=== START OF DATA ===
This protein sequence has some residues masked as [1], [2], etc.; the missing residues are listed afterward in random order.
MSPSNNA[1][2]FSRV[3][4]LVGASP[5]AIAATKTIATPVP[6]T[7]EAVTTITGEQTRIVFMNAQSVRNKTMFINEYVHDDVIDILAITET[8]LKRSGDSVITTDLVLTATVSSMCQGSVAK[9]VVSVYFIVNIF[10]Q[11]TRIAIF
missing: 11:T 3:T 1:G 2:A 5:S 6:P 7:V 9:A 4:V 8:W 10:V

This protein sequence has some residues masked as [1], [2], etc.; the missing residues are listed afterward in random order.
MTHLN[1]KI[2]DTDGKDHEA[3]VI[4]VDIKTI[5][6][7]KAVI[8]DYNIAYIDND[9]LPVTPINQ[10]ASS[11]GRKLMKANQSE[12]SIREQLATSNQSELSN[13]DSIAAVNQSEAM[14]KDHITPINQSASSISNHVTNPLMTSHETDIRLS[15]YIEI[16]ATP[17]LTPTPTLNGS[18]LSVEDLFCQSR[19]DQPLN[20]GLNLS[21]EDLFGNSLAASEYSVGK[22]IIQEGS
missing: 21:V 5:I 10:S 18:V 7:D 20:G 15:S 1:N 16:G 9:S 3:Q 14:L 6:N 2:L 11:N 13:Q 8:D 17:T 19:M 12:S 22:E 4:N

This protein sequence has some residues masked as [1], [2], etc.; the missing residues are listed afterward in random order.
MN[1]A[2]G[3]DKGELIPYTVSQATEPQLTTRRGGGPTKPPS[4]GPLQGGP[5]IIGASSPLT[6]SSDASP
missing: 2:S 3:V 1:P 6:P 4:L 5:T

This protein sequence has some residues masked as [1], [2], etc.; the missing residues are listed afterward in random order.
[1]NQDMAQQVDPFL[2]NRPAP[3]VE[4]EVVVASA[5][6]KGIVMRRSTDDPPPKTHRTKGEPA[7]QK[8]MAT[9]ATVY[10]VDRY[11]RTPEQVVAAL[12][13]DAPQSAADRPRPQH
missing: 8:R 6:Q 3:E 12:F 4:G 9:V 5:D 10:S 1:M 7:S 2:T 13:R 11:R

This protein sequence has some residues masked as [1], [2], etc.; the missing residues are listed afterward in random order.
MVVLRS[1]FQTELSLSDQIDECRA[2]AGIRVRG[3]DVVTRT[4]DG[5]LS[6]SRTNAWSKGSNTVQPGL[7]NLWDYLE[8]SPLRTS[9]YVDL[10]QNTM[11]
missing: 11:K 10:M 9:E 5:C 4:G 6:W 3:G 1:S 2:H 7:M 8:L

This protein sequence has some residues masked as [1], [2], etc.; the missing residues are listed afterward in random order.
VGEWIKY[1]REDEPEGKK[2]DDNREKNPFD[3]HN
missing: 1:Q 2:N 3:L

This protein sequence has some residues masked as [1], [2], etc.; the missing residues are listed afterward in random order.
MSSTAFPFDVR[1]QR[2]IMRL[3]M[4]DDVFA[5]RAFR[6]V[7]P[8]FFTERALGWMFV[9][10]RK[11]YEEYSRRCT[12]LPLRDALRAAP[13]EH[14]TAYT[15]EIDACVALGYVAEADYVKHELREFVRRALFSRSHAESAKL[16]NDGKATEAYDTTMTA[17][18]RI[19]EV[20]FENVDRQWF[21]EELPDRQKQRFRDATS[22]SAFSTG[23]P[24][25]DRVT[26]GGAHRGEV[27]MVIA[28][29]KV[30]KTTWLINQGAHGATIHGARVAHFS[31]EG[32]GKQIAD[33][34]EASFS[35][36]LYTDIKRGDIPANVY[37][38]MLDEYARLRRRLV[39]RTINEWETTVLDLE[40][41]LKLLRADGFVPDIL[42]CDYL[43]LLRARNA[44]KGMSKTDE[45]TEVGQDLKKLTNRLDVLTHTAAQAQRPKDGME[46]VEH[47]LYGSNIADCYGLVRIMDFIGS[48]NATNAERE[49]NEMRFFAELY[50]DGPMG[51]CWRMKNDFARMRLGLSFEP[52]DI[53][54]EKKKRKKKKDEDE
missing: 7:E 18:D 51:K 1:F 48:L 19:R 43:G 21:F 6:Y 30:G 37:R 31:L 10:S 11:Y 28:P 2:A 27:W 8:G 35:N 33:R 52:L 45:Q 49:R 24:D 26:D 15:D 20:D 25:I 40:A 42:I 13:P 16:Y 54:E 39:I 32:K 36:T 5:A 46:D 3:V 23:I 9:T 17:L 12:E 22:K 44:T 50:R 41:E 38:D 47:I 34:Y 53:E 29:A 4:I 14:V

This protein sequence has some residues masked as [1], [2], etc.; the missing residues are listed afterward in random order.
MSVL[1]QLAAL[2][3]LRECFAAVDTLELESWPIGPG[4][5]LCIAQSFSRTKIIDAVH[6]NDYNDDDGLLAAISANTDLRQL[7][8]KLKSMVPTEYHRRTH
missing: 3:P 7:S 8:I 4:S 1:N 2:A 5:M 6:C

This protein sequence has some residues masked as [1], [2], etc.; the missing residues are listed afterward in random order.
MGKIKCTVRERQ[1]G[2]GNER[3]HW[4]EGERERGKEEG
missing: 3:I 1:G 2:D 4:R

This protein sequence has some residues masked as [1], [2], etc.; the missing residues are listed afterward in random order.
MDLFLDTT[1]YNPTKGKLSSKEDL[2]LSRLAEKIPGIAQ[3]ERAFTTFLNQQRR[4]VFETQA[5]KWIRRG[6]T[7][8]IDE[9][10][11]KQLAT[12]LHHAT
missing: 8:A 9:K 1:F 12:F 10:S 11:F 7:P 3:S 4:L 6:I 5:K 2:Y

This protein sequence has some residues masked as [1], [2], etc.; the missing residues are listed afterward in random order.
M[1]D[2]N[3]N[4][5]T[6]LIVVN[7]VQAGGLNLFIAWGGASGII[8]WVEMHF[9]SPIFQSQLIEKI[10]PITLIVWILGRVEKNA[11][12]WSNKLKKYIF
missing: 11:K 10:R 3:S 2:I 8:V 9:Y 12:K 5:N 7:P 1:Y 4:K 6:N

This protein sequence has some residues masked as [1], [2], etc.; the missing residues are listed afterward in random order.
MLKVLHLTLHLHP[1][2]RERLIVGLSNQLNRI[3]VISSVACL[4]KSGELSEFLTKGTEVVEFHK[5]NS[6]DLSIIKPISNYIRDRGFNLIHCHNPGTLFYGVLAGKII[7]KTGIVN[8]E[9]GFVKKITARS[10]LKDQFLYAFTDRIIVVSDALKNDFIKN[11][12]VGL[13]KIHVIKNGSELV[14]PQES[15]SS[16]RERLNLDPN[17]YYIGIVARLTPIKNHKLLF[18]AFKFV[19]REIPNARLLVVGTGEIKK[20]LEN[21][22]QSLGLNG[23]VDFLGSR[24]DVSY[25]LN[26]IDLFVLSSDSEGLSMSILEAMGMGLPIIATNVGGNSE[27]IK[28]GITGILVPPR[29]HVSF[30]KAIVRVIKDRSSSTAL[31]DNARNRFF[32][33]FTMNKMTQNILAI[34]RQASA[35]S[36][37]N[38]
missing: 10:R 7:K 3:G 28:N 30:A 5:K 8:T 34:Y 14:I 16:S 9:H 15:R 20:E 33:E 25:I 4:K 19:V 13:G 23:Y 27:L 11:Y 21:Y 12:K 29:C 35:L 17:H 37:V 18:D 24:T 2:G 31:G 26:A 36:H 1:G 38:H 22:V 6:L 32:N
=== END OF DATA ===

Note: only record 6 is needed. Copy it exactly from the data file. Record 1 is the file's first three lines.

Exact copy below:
This protein sequence has some residues masked as [1], [2], etc.; the missing residues are listed afterward in random order.
VGEWIKY[1]REDEPEGKK[2]DDNREKNPFD[3]HN
missing: 1:Q 2:N 3:L